Every once in a while I think about plunging into the world of freelancing. And why not? I could work from home, set my own hours, and generally be my own boss.
Of course, I’d also have to pound the (electronic) pavement to find clients, deal with said clients on my own, and would still have to do what the people paying me want.
So there’s some good things and some bad things.
If I did decide to try freelancing I wouldn’t have to plunge in head first, I can start by working on the weekends or after work. If it went well I could then decide whether or not I wanted to quit my job and do it full time. However, I’m mostly thinking about the consequences of doing it full time because that would be the ultimate goal, doing it on the side would be temporary.
There’s probably a million pro and con lists on the web for freelancing so I’m going to focus on what pertains most to my situation.
First issue, finding clients. As I mentioned in the job hunting post I’m extremely awkward socially so I don’t have a large network to work with. Networking in general is a skill I seriously need to improve. So is talking to strangers. Sites like craigslist and elance might help, but I’ve heard that the competition for gigs can drive the prices down to insanely cheap levels (which might be a good wage in Asia, but not here in the US).
Part of finding clients is being able to market yourself. I’m a web developer, I can right front and back end code for websites. If you have a design I can turn it into a web page and can do some basic server work as well. However, I am not an artist and can not call myself a web designer without stretching the truth. I’m also not a writer and don’t know if I’d be comfortable with creating content. Trying to all this to a potential client who doesn’t understand the basics of the web can be tricky.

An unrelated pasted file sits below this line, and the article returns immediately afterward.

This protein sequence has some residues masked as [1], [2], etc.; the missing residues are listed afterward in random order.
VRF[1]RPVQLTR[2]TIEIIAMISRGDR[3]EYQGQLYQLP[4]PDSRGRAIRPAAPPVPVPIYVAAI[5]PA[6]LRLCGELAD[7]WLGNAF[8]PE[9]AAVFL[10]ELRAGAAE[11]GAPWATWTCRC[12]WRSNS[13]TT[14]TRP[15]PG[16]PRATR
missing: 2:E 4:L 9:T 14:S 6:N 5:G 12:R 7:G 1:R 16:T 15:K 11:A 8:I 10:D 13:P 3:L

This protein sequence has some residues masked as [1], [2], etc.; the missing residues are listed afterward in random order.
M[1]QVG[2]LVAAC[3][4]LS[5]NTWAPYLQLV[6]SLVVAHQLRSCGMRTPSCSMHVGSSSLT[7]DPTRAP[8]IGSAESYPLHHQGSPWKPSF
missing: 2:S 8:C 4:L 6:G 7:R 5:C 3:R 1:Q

I’m not sure if I’d be able to cope with the stress of income instability. As a side job it wouldn’t be a problem, but how would I feel if I was freelancing full time and had a couple of slow months? I hate dipping into savings, even if I was saving to spend. I would probably practice income smoothing by taking a set paycheck even if I’d earned more, but would I be anxious if I then used that “savings” in slow months when I didn’t earn enough? Even if I had 6 full months of expenses in savings?
I also worry that I could become even more of a hermit. Then I think that might not be a terrible thing, but then I think that thinking it’s a good thing is a sign of going too far into hermithood already. Also, going to the office forces me to deal with people even if I don’t want to, which helps me improve my limited skills. It’s also possible that I’ll go the other way and want to get out of the house when I’m not working, which could be expensive.
Finding clients and dealing with the fluctuating income are my biggest concerns. The biggest pro? Setting my own schedule, at least to some extent. I’ve alluded to my sleep disorder that makes getting into the office at 9am every morning difficult. I won’t go into detail now, but being able to do most of the work on my own time and just having to schedule meetings would be huge. Seriously, health-improving huge. It would be a dream. I’d still aim to work 40 hours a week, just on my own schedule.